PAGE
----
Maria, whose parents live in the country, cannot stand her father's authoritarian ways and moves to the city. She finds a job as a cleaner and tries to survive in a wretched apartment in ...
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Susana García Díez
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Maria, whose parents live in the country, cannot stand her father's authoritarian ways and moves to the city. She finds a job as a cleaner and tries to survive in a wretched apartment in the shabby part of a big city. She is pregnant, and the fact that her boyfriend has abandoned her does not help matters. When her father goes to the hospital for an operation, her mother comes to stay with her. Her neighbor, an old recluse whose only friend is his dog, begins to come out of his shell and these three lost souls try to give each other the strength to start over.Written by
Writer/director Benito Zambrano has delivered a brilliant observation of real situations in the lives of a broken family and lonely people who only want to feel useful again.
It infuriates me that I cannot see this kind of film -- nothing even remotely approximating it -- from the Hollywood celluloid factory. Given over to LaLaLand, this would have been yet another throwaway melodrama drenched in its own soapiness. In Zambrano's hands, this low-budget gem eschews sentimentality and high-tech wizardry, digs deeply into characterization and shows us a view of the world we wouldn't know existed if we depended on Hollywood to show us. Zabrano's dialogue is just deadly accurate and very 'real'.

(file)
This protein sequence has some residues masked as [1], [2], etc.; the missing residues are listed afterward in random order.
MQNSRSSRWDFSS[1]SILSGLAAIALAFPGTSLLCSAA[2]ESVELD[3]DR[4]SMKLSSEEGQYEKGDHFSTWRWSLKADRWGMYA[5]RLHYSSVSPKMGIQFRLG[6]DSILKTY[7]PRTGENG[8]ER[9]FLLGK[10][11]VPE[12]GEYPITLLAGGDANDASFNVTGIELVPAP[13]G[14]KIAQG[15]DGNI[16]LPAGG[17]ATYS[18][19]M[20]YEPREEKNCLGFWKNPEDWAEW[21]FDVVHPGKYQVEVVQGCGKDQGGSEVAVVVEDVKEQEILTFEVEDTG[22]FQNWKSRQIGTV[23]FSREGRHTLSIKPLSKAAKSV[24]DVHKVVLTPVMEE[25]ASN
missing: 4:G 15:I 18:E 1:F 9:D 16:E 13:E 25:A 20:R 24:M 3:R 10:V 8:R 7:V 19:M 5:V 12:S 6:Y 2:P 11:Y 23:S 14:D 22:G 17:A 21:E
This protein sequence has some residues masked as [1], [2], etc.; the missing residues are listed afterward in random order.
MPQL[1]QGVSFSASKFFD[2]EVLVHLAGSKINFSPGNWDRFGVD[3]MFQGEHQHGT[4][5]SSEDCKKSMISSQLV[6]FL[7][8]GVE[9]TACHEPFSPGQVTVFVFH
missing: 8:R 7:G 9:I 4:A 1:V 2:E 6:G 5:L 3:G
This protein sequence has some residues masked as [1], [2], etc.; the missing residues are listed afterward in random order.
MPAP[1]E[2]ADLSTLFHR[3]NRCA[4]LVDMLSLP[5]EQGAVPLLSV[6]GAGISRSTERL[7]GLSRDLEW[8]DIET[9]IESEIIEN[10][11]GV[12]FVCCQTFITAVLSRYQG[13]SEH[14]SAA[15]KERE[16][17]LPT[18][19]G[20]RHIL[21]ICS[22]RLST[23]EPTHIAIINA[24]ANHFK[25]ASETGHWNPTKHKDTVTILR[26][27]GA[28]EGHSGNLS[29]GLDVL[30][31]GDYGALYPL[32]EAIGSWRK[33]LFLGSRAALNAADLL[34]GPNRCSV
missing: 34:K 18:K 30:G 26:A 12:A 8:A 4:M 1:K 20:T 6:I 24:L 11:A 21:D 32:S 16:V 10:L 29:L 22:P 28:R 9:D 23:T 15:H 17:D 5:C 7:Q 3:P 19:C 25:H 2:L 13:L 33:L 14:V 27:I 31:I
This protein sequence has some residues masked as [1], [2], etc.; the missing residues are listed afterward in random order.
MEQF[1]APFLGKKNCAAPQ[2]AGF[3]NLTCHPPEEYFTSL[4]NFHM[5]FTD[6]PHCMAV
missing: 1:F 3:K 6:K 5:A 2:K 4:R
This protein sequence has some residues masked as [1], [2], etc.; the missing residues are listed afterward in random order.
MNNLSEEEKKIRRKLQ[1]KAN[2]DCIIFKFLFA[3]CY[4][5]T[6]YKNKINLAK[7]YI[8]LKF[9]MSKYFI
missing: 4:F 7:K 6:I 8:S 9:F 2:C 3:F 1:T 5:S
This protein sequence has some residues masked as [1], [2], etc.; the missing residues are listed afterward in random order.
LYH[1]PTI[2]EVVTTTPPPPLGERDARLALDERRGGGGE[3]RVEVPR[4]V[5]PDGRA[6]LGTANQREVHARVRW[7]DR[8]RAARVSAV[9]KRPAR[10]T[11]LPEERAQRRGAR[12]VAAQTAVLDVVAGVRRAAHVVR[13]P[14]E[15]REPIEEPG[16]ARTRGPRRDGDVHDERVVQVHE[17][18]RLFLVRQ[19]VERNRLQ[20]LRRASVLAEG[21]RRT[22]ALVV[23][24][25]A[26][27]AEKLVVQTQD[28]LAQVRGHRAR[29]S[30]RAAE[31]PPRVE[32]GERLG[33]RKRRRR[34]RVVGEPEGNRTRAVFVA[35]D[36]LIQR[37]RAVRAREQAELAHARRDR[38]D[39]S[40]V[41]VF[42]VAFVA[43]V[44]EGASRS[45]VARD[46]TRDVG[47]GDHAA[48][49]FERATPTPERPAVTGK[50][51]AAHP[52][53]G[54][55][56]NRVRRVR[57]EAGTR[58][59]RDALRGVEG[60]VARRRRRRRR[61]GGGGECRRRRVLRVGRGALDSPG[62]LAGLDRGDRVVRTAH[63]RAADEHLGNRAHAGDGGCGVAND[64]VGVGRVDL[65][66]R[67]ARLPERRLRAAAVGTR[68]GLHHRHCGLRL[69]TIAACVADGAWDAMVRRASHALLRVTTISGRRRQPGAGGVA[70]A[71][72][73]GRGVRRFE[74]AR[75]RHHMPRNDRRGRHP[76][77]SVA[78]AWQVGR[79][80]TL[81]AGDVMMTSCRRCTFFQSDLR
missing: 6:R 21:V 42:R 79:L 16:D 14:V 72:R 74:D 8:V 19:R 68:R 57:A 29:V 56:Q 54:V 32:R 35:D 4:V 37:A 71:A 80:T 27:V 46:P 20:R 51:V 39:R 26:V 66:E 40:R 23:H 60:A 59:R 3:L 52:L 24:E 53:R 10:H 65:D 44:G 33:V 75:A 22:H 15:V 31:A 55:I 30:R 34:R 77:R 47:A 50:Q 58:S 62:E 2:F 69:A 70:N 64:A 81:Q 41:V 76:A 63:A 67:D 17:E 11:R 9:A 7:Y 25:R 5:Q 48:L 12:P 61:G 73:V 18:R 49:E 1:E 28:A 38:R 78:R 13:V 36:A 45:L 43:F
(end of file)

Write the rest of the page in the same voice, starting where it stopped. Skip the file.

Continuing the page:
The acting is uniformly superb, but Maria Galiana as the long-suffering, illiterate, sturdy Earth Mother is astonishing. She ambles on and off the screen with a weary, brilliant light. She has sacrificed her entire life in the service of a husband who doesn't deserve to lick her shoes. She does it because, well, that's the way it is for women of her generation.
Carlos Alvarez-Novoa is equally brilliant as the the old neighbour who offers his considerable heart to the mother and to her pregnant-and-confused daughter Maria, beautifully played with passion and rage by Ana Fernandez.
Both Galiana and Alvarez-Novoa give us faces and gestures of old and tired people who know too well the unfairness of life for the poor. There is a wonderful scene between the two when Alvarez-Novoa has an attack of diarrhea and Galiana insists on helping him. He resists, telling her he reeks of excrement. Galiana handles the situation as casually as she would the copious body wastes of the pigs she keeps back home in her native village. This tiny touch of humanity is the kind of scene one sees frequently in European films (and rarely, if ever, in flicks from Hollywood).
Benito Zambrano has done a masterful job here. Like other politically conscious writers and directors working in Europe, he takes the reality of proletarian existence and makes it into something very real, all without sappiness. This is one terrific film.
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